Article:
His career and contribution to television is inarguable. His appearing in movies, which does not compare with this television roles and the cultural impact those had, were never really equated with much success either critically or at the box-office. Except for one: his leading role in Elia Kazan’s 1957 “Faces in the Crowd.”
Andy Griffith, who just died at age 86, generally played the quintessential folksy, no nonsense, tough but compassionate character. The two television series he is mostly known for, “The Andy Griffith Show” and “Matlock” are two of the most successful in television history. His movie career, however, remained tepid despite several attempts to set it on a faster track until “Face,” the story of a small-town nobody who becomes well-known first on radio and then television, a singer and charismatic personality finally exposed as a manipulative fraud. In giving Griffith the role of the drifter who uses his new celebrity only as a stepping stone to political power, Kazan illustrated his perception of a more complex and perhaps darker side to the wholesome actor. The DVD came out in 2005 and, in 2008, the film was selected by the Library of Congress for preservation in the United States National Film Registry.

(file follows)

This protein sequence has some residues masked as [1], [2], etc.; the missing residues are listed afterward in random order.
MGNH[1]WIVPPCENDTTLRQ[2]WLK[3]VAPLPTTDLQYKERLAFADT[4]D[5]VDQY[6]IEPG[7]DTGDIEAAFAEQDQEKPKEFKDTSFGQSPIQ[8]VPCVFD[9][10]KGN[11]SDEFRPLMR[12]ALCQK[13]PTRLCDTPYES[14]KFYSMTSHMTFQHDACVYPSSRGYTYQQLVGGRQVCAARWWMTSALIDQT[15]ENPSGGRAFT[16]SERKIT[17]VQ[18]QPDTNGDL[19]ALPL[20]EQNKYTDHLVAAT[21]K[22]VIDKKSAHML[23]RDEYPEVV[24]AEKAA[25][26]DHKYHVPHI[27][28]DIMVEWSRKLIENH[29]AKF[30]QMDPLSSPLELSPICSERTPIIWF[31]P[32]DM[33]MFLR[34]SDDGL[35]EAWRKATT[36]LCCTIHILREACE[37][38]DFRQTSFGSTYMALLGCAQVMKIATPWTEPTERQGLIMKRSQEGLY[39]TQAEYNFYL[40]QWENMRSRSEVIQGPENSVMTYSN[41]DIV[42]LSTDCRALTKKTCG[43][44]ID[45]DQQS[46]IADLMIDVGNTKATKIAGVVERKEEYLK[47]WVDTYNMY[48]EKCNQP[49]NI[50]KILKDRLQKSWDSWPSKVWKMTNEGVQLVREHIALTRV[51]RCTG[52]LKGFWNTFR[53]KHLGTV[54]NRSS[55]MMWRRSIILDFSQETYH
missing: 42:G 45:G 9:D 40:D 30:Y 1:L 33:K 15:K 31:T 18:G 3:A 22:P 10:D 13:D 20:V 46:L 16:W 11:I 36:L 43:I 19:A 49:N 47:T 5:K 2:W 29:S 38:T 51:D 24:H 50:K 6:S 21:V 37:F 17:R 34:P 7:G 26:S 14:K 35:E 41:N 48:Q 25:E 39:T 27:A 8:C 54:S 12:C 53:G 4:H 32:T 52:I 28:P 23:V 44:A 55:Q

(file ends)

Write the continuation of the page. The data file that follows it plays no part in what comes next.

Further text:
The correct film title is “A Face in the Crowd.”